Clearing Clutter in a Pandemic: Gentle Guidance from Clutter Coach and Journal Therapist Carolyn Koehnline


What a time we’re living in.

Some of us are on the front lines of this crisis. Some are scrambling to do work in a new way. Maybe you, like many, are finding yourself sequestered at home, with unexpected, unstructured time. If so, you may be thinking, “What a perfect time to clear clutter. Now I can do every unfinished thing on my to-do list.â€

Before you put that pressure on yourself and dive into your most overwhelming cluttered areas, here are some thoughts about how to bring gentleness to the process, inviting your journal to be a supportive companion along the way.

Start by Clearing Internal Clutter

Don’t expect yourself to be constantly productive or consistently plucky and optimistic. In a single day, I notice that I can be hopeful, grief-stricken, grateful, angry, and courageous. I can also be both terrified and curious about where all this will take us. We are all recalibrating, taking in new information every day, catching up to changes, losses, restrictions, and unexpected blessings.

Self-judgement is a kind of clutter. It will only get in the way. I encourage you to practice compassion with whatever thoughts and feelings come and go. Reach for people (at a safe distance or within your germ bubble), pets, poems, nature, music, and anything else that calls out your best self and helps you be kinder to yourself. Or reach for your journal and invite it to be the kind listening ear or voice of reassurance that you need. Even taking a few minutes to describe your feelings can help clear some internal clutter and help you feel more able to focus and function.

Identify Doable Projects

These days, we tend to be especially aware that our lives are full of uncertainties. There are so many big events that we can’t control. And one way or another, we’re experiencing limits and losses, big and small. So, not every project is appropriate right now. Some may be too unwieldy and chaotic. Some may leave you too emotionally raw. I encourage you to start with projects that feel calming to work on, can be completed fairly quickly, and will give you some peace of mind to accomplish.

You might want to begin by opening to a fresh page of your journal and listing some possible projects. Even small acts of transformation can be uplifting and help you feel more comfortable in your home. Organize a sock drawer. Clear some emails. Create an emergency kit. Write a letter. Mend some clothes. Fold some laundry. Glue some things that are broken.

Consult Your Hat

If you’re not sure which project to start with, make a list of twelve things it would be helpful to accomplish. Number the list and throw corresponding numbers into a hat. Then draw one randomly. Whatever you pick, that’s the project you work on. When you’ve completed that project, you can declare yourself done for the day, or choose another item from the hat.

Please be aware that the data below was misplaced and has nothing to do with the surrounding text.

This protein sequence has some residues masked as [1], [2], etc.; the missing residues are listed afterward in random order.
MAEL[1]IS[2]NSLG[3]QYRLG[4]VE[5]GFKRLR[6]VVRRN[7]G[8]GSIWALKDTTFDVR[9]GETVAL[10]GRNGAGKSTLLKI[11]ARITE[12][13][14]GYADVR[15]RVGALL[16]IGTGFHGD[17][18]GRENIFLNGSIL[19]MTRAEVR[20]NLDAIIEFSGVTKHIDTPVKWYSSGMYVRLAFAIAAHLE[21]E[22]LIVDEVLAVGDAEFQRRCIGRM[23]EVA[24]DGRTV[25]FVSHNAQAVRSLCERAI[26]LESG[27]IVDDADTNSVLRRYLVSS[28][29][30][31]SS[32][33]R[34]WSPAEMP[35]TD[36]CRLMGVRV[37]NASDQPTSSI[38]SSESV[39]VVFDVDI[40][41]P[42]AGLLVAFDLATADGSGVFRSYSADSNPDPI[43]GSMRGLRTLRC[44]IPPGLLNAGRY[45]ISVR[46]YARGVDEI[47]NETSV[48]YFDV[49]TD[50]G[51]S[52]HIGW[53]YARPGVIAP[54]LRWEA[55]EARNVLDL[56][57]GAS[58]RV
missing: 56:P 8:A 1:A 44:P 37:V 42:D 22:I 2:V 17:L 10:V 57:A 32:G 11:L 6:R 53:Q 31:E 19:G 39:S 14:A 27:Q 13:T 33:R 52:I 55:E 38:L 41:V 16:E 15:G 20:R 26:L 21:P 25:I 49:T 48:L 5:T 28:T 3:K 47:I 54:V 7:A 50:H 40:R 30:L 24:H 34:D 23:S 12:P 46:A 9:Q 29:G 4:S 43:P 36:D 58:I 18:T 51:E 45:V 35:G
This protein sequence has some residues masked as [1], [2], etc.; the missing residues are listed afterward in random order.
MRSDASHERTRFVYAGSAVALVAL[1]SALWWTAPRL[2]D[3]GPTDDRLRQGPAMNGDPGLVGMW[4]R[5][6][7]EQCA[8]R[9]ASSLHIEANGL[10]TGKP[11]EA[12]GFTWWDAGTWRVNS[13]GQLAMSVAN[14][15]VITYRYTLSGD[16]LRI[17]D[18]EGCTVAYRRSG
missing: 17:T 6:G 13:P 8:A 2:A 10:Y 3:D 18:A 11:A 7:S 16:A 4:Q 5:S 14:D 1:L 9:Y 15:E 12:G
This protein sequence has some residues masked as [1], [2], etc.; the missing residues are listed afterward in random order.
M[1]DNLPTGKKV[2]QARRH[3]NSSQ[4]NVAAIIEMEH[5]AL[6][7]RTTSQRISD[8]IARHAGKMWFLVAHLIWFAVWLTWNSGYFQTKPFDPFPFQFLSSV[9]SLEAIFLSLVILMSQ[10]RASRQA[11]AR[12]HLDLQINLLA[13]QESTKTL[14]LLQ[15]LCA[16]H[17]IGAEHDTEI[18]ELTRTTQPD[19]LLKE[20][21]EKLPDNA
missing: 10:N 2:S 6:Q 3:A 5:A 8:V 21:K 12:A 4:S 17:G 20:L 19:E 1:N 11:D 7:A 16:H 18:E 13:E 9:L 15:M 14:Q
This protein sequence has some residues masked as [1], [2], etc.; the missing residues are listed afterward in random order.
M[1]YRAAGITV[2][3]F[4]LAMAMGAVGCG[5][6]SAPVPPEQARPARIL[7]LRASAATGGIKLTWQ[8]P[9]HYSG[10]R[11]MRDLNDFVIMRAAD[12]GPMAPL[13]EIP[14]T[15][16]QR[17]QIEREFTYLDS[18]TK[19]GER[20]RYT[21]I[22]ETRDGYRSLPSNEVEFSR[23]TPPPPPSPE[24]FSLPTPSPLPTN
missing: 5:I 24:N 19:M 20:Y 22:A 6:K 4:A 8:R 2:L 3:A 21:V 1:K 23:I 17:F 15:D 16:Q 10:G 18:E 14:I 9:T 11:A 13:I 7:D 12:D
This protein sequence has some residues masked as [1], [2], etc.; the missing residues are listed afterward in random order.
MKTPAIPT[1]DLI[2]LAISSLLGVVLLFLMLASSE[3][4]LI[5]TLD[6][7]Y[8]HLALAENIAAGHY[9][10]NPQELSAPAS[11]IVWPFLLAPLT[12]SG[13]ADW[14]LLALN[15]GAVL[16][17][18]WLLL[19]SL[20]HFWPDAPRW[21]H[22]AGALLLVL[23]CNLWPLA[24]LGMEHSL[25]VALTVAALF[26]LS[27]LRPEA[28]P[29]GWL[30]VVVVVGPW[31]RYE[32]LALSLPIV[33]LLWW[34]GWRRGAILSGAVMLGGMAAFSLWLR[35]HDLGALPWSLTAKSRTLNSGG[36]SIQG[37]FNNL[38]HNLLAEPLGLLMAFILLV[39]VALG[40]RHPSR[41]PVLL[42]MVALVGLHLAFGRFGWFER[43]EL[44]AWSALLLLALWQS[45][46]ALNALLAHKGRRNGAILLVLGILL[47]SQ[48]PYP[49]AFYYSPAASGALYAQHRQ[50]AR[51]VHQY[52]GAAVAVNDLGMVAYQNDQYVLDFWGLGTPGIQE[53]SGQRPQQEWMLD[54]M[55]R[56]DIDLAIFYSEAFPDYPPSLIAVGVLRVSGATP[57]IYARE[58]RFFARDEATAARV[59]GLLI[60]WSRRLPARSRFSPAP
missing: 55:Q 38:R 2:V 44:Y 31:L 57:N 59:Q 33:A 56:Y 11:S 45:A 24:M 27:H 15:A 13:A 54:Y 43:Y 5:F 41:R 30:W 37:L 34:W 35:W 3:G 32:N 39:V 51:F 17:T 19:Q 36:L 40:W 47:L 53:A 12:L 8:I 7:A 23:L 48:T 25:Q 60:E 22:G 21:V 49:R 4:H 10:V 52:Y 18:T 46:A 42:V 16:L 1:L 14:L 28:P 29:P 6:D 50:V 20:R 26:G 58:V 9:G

This strategy can keep you from overwhelming yourself or spinning your wheels. You are giving yourself permission to do one thing at a time instead of everything at once. What a relief! For fun, you can also throw in other kinds of items.
Read a chapter of my novel. Spend an hour with my watercolors.

Have Regular Dates with Your Journal

Once you’ve accomplished some smaller clutter-clearing projects you may feel you’re ready to take on bigger ones. I strongly suggest you break them down into smaller steps, take breaks, and pace yourself. And plan on regular dates with your journal along the way.

Clearing clutter is a powerful thing to do. Making clear choices about what to keep and what to release from your home, head, heart, and schedule can be a way of bringing order to chaos and saying needed goodbyes to open space for new beginnings. It can give you a feeling of forward movement and empowerment at a time when you might otherwise feel stuck or in limbo. It can also be physically, mentally, and emotionally challenging.

Let your journal be your own private place to make your plans, find clarity when you start to get overwhelmed or confused, express your feelings, and celebrate your victories. Don’t forget to invite it into your process. I have no doubt it will be ready and willing to help you.

Carolyn Koehnline, LMHC, CJT offers coaching and online classes in transitions, clutter clearing, befriending time, and creating a more artful life. Visit for more information. You can access her online school, “A Gentle Approach to Clutter†here. And click here for her free monthly newsletter.

This article was adapted from Carolyn’s “Gentle Approach†newsletter, March 2020.